§7.2. Liveliness

A character who sits still in a chair and does nothing is much less convincingly alive than one who seems to be pursuing some sort of personal agenda. There are all sorts of ways to achieve this, but the least challenging is by introducing some random change to descriptions, and by giving a character some very simple routine behavior to carry out.

For instance, we'll often want the characters in a room to be described doing different things every time we look at them. Camp Bethel shows how this may be done.

Every turn rules lend some sprightliness to otherwise-silent characters, as well:

Every turn when the player can see Mrs MacGillicuddy:
    say "Mrs. MacGillicuddy vacuums around [a random fixed in place thing which is in the location]."

We might expand on this by providing a whole table of things for Mrs MacG. to cycle through, or a text variation effect that gives her different activities every turn, as in

Every turn when the player can see Mrs MacGillicuddy:
    say "Mrs. MacGillicuddy [one of]vacuums around the furniture[or]tries to remove gum from the underside of the desks[or]causes a racket by testing the smoke alarm[or]makes a pointed comment or two about them as sit by idly while someone works her fingers to the bone[as decreasingly likely outcomes]."

This is no great innovation in characterization by itself, but it does at least remind the player that the character is alive and moving about, even when he isn't paying attention to her.

Annoyotron Jr demonstrates a character who actively tries to get our attention, and whose routine of behavior changes just slightly if we show signs of having reacted to him.

Lean and Hungry implements a classic thief, a character who doesn't interact with the player much except to pick up valuable objects he finds left around the map. Later we will see rather more advanced ways to make characters act on their own goals and plans, but this kind of simple behavior is easily rigged as part of an every turn rule.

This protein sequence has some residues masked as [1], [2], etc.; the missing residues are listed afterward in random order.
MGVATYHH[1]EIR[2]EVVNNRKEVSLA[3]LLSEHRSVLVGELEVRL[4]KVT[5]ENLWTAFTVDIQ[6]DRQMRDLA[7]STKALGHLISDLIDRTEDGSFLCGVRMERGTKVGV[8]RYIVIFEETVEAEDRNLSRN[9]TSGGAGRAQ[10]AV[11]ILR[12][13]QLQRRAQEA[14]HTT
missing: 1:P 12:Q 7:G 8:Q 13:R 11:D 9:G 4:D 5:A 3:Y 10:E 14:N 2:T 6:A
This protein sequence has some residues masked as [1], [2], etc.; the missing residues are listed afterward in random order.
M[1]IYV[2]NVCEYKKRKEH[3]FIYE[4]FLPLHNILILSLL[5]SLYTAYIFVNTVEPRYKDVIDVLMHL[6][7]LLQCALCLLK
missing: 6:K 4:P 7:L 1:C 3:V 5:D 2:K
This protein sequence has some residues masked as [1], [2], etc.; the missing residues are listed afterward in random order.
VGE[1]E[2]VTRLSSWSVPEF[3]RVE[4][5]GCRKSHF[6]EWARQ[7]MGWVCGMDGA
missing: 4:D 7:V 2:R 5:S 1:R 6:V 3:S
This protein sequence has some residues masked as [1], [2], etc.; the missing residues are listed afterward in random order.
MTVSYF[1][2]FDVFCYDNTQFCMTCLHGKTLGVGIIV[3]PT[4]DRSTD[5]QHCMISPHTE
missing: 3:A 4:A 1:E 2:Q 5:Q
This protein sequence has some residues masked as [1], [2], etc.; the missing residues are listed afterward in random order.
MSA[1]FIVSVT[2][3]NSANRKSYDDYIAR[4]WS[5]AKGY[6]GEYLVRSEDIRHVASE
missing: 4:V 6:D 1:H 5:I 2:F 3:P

Finally, Text Foosball extends the every-turn-rule idea to create an opponent who joins us in a randomized game of table soccer.

With animal characters, this kind of repetitive, semi-random behavior is often adequate: we don't expect animals to talk, or pursue steady goals, or to take an interest in what we do in their presence (unless it involves a food they like to eat).

For people, we are likely to need an assortment of additional techniques.

* See Animals for a domestic cat and dog


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arrow-right.pngOnward to §7.3. Reactive Characters

*ExampleAnnoyotron Jr
A child who after a certain period in the car starts asking annoying questions.

**ExampleCamp Bethel
Creating characters who change their behavior from turn to turn, and a survey of other common uses for alternative texts.

***ExampleLean and Hungry
A thief who will identify and take any valuable thing lying around that he is able to touch.

****ExampleText Foosball
A game of foosball which relies heavily on every-turn rules.